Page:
Monday October 16th 2017

“The American Clock..A Vaudeville”

ACsq400webThe works of Arthur Miller, one of America’s greatest playwrights, are works that every student of the theater should bear witness to. “All My Sons”, Death of a Salesman” and of course, “The Crucible”, but there is one very little-known play, if one can truly call this a “play”, “The American Clock..a Vaudeville”, that most Chicago audiences probably are not even aware of, let alone seen. This is a play that took almost 15 years to go from idea to performance and I can only recall it being done in Chicago once, back in 2005 and by the same company, Redtwist Theatre Company, albeit, in its earlier production, they were named Actors Workshop.

Yes, Redtwist, has opted to re-stage this play that deals with views of the people during the “Great Depression” depicting the different members and levels of society and how they were affected by this period of time. The play, is in reality two acts of sequences with some of the characters being followed and others just having one appearance, so there are actors portraying more than one character. This is however a huge cast for a storefront theater, filling the small stage area with as many people on the stage as in the audience. Music such as “Life is Just a Bowl of Cherries”, “On The Sunny Side of the Street”, I’m Sittin’ on Top of The World” (the only song that Miller actually selected for the show) are a sign of the times. The songbook for this production was made up of songs that director Jan Ellen Graves thought were fitting for her style and interpretation of the show..and they were. To perfection!american clock

Hope and joy are what the people of this period had to look forward to, and Miller dips deep into the minds, and perhaps souls of the characters that represent the classes of people during this Great Depression. Every gasp of air they grasp for is with hope in mind- hope for a better day tomorrow than they had today, and an even brighter one the day after. Miller based his play on the works of Chicagoan Studs Terkel’s “Hard Times”, also a look at ordinary people, like you and me, and how some made it through with ease and others had tragic ends.

Red Twist is a double storefront theater located in the Edgewater neighborhood, where the audience is very american clock3close to the action. Graves knows the stage here better than most and her design team, Eric Luchen (set), Kathryn A Lesko (lights), Allison M. Smith (costumes), Karli Blalock (sound) and Angela M. Campos (props) have done a bang-up job. Mark Bowman handles the piano playing duties in this production, although, it is played as if the actors on the stage are making the music that Ms Graves has selected to make her production, her production.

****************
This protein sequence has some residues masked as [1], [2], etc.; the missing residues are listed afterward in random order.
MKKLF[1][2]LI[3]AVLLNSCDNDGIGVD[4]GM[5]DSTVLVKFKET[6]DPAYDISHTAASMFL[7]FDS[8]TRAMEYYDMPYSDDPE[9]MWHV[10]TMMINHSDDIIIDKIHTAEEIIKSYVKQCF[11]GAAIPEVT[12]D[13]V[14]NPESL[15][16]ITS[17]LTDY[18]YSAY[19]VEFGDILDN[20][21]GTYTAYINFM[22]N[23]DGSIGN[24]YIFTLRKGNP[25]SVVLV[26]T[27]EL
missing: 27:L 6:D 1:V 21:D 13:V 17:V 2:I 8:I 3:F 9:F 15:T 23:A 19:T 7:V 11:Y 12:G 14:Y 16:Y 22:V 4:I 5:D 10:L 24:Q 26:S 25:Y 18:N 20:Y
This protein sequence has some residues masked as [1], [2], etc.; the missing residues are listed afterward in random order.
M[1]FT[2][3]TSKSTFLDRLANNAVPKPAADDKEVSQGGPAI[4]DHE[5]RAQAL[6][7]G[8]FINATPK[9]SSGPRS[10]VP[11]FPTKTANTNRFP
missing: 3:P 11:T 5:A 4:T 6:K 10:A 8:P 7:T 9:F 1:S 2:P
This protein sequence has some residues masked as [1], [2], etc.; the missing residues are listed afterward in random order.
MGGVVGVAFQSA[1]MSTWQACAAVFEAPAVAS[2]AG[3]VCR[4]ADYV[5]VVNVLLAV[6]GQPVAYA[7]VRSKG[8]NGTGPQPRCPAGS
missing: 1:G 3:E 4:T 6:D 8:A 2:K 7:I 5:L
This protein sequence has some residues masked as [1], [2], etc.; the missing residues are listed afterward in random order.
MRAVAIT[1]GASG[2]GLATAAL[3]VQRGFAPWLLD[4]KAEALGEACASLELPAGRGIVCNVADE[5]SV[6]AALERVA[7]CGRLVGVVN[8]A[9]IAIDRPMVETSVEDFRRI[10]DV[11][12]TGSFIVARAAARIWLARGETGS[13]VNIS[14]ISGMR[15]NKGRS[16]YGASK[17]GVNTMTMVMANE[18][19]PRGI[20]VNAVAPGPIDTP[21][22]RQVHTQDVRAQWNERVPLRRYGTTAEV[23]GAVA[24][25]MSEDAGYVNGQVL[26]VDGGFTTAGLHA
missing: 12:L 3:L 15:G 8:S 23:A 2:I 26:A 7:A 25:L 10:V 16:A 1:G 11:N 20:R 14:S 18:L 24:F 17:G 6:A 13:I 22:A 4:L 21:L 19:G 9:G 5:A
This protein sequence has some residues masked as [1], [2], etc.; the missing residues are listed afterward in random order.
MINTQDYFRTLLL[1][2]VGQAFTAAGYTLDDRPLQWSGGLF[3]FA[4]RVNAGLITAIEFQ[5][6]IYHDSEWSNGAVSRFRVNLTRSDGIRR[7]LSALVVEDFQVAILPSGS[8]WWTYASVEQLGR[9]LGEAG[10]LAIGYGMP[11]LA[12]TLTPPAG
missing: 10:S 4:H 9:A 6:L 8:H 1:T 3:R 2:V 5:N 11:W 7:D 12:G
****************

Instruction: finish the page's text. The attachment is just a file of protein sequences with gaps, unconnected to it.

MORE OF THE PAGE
This is a true ensemble piece and Ms Graves has selected a strong and very high energy cast. Led by Brian Parry as Arthur A. Robertson, who is our storyteller, we have Aaron Kirby (a solid Lee Baum) and his parents Moe and Rose (Jeff Gamlin and Melonie Collman, who has a lovely singing voice). They are wealthy people who show the process of losing it all and the sacrifices that were made to survive during these lean years. Robertson never had a problem as he saw the handwriting on the wall. The rest of the cast -Sema Miller, Beau Forbes, Debra Rodkin, Jerry R. Miller, Caleb Fortune, Brenton Abram-Copenhaver, Johnny Garcia, Adam Bitterman, Ben Kirberger, Elizabeth Argus, Rebecca Wolfe, Michael Sherwin, Abby Dillion and  Sarah R. Sapperstein, all take on a myriad of roles and keep the flow of action constant during this 2 hours and 40 minutes of action and story-telling.

american clock1While this is not classic Miller, it is solid theater and an experience that you should have if you enjoy unique theatrical productions. If you are a Miller lover, you might want to make sure this is one you see as you may never have another opportunity to do so. “The American Clock..a Vaudeville” will continue at Redtwist Theatre located at 1044 West Bryn Mawr thru May 17th with performances as follows:

Thursdays  7:30 p.m.americaan clock7

Fridays  7:30 p.m.

Saturdays   7:30 p.m.

Sundays   3 p.m.

Tickets are $30-$35 (seniors and students save $5) and can be ordered by calling 773-728-7529 or online at Credit Cards can be used to guarantee seating. Remember, this is a smaller theater, so seating is limited.

There is some street parking, metered and not, as well as valet parking at some of the area dining spots. Public transportation is readily available with the RedLine Bryn Mawr station just half block away from the door of the theater.

To see what others are saying, visit, go to Review Round-up and click at “The American Clock”

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